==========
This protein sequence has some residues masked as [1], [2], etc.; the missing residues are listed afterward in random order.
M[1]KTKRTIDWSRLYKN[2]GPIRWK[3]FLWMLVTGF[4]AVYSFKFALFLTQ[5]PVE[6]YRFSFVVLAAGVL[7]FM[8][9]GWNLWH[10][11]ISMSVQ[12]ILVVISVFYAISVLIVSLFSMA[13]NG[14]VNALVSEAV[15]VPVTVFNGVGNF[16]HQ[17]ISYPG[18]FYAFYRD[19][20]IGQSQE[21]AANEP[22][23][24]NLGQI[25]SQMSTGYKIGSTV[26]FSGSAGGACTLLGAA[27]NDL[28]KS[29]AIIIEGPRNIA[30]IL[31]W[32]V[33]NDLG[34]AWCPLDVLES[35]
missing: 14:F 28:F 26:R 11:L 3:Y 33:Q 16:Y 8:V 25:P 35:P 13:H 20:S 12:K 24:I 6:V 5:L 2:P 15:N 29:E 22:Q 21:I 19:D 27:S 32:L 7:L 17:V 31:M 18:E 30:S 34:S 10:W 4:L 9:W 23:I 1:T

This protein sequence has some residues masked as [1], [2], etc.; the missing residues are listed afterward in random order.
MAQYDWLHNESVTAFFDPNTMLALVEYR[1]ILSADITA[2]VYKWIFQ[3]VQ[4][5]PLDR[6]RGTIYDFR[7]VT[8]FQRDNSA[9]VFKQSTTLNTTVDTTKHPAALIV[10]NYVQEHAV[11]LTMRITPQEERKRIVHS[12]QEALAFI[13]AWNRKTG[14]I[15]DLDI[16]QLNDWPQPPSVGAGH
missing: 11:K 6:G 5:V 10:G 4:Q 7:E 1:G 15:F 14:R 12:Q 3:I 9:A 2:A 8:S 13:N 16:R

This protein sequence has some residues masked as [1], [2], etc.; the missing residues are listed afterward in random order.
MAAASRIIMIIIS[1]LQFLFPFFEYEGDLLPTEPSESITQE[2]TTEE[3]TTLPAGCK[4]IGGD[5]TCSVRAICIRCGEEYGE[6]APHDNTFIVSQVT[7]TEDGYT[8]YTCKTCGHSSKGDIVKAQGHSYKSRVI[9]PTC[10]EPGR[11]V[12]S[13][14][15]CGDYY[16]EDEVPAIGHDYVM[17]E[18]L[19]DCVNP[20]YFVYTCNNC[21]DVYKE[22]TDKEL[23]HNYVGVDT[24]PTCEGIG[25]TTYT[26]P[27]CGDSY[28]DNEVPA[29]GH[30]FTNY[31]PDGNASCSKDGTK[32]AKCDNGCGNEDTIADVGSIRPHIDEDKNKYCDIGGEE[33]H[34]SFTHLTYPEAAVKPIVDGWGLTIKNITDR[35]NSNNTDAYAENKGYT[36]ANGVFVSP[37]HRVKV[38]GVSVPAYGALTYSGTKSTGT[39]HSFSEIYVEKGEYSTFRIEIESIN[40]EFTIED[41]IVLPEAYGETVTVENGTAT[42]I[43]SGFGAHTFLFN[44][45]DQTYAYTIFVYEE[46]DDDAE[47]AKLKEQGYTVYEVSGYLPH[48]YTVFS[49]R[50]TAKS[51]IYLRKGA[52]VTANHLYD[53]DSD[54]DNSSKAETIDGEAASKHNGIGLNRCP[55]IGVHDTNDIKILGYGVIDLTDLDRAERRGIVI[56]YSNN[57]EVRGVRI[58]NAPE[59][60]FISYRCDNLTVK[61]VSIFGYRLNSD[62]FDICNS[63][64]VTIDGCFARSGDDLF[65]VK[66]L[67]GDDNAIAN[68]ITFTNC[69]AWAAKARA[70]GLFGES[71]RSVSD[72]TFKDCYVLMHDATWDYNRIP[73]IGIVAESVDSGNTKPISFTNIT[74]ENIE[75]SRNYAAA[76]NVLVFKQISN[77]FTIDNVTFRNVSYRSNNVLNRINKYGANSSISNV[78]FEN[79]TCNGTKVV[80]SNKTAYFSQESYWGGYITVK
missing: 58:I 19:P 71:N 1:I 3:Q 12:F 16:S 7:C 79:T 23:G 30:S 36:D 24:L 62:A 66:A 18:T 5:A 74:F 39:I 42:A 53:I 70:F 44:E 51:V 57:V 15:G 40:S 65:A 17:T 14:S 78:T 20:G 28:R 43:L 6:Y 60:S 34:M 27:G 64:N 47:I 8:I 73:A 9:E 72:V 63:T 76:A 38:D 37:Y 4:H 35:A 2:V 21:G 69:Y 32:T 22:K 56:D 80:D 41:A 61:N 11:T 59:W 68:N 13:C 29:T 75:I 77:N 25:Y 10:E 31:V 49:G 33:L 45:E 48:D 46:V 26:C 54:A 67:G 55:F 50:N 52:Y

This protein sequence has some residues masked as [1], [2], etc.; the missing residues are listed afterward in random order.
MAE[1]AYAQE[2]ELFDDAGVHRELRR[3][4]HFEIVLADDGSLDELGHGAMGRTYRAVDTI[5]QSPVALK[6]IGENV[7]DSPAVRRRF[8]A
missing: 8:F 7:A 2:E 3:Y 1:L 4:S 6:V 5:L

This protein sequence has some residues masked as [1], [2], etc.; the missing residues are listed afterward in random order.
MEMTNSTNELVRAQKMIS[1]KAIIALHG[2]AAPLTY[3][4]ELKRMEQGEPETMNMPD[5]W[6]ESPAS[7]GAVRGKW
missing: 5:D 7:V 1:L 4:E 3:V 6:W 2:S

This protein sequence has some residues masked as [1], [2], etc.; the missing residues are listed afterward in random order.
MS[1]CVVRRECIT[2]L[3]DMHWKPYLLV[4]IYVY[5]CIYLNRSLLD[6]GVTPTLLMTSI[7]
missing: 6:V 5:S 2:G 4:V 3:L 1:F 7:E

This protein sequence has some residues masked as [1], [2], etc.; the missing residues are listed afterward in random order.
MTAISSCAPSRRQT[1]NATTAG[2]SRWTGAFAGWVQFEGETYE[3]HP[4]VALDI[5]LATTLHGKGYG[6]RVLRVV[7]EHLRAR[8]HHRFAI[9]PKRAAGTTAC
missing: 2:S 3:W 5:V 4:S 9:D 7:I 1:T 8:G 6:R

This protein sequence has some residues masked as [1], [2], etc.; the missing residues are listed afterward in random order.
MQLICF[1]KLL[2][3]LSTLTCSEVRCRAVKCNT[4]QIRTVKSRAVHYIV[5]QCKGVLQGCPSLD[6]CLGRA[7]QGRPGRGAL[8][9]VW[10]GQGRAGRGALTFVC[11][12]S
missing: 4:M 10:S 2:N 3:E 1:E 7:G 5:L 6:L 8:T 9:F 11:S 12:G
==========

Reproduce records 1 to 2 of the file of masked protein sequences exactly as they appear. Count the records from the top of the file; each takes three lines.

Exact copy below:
This protein sequence has some residues masked as [1], [2], etc.; the missing residues are listed afterward in random order.
M[1]KTKRTIDWSRLYKN[2]GPIRWK[3]FLWMLVTGF[4]AVYSFKFALFLTQ[5]PVE[6]YRFSFVVLAAGVL[7]FM[8][9]GWNLWH[10][11]ISMSVQ[12]ILVVISVFYAISVLIVSLFSMA[13]NG[14]VNALVSEAV[15]VPVTVFNGVGNF[16]HQ[17]ISYPG[18]FYAFYRD[19][20]IGQSQE[21]AANEP[22][23][24]NLGQI[25]SQMSTGYKIGSTV[26]FSGSAGGACTLLGAA[27]NDL[28]KS[29]AIIIEGPRNIA[30]IL[31]W[32]V[33]NDLG[34]AWCPLDVLES[35]
missing: 14:F 28:F 26:R 11:L 3:Y 33:Q 16:Y 8:V 25:P 35:P 13:H 20:S 12:K 24:I 6:V 5:L 2:P 15:N 29:E 22:Q 21:I 19:D 27:S 32:L 7:L 17:V 31:M 18:E 30:S 34:S 10:W 4:L 9:W 23:I 1:T

This protein sequence has some residues masked as [1], [2], etc.; the missing residues are listed afterward in random order.
MAQYDWLHNESVTAFFDPNTMLALVEYR[1]ILSADITA[2]VYKWIFQ[3]VQ[4][5]PLDR[6]RGTIYDFR[7]VT[8]FQRDNSA[9]VFKQSTTLNTTVDTTKHPAALIV[10]NYVQEHAV[11]LTMRITPQEERKRIVHS[12]QEALAFI[13]AWNRKTG[14]I[15]DLDI[16]QLNDWPQPPSVGAGH
missing: 11:K 6:G 5:V 10:G 4:Q 7:E 1:G 15:F 14:R 12:Q 3:I 9:A 2:A 8:S 13:N 16:R